Monday, March 20, 2017

Cancer Activity Reflection

  • Three things I learned from this activity.  
    • There isn’t a set formula for cancer.  Even within a single type of cancer, like leukemia, different genes and different numbers of genes can cause uninhibited cell growth that result in tumors.  
    • There are some chromosomes that contain more genes responsible for cancer than others.  In my groups, chromosomes 7, 9, and 17 were the main sources of cancer genes.  
    • Scientists have split cancer genes into three categories based on their functions: cell survival, cell fate, and genome maintenance.  We had discussed whether genes were oncogenes or tumor suppressors, but we had yet to learn what the functions of those two types of genes were, and how their functions would play into them causing cancer.  
  • Two things that surprised me.  
    • I was surprised that there were so many different ways to get a single type of cancer.  I had never really thought about the steps that the body goes through when it begins to have cells proliferate uncontrollably.  Once we started learning about cancers and I began to understand that multiple genes are usually involved in development of a cancer, I thought of it similar to the one-gene-one-enzyme idea: each type of cancer is produced by a single combination; there is only one way to produce each cancer type.  The truth is, there are multiple ways for a cancer to develop, different combinations that will lead to the same type of cancer.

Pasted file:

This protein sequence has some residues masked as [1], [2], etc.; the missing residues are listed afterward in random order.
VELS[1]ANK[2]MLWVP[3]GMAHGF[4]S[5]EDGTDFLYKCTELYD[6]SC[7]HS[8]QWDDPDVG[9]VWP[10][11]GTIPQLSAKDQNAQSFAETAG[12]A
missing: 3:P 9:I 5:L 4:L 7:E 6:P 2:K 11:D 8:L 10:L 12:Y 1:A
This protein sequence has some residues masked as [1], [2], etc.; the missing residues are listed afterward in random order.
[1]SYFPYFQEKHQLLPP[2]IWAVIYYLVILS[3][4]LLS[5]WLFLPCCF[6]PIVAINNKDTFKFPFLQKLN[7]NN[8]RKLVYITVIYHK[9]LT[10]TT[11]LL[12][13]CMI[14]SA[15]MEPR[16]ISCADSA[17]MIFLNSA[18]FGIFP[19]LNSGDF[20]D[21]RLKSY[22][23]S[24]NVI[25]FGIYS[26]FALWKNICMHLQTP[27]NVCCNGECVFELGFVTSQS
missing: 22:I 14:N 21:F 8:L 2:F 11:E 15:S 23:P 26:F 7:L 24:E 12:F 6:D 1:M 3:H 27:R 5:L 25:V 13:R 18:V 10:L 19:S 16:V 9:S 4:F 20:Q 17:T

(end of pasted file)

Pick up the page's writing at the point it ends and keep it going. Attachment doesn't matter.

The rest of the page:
• One question I still have.  
    • I am still, naturally, wondering how each of these genes operates specifically.  What part of the cell cycle do the play a part in?  Why does a mutation cause cancer?  I am curious about the pathways for each of these genes, even though it is unrealistic to learn about each of these with my lack of time.  But I might research at least a couple of them, perhaps the three I had on my leukemia card.  

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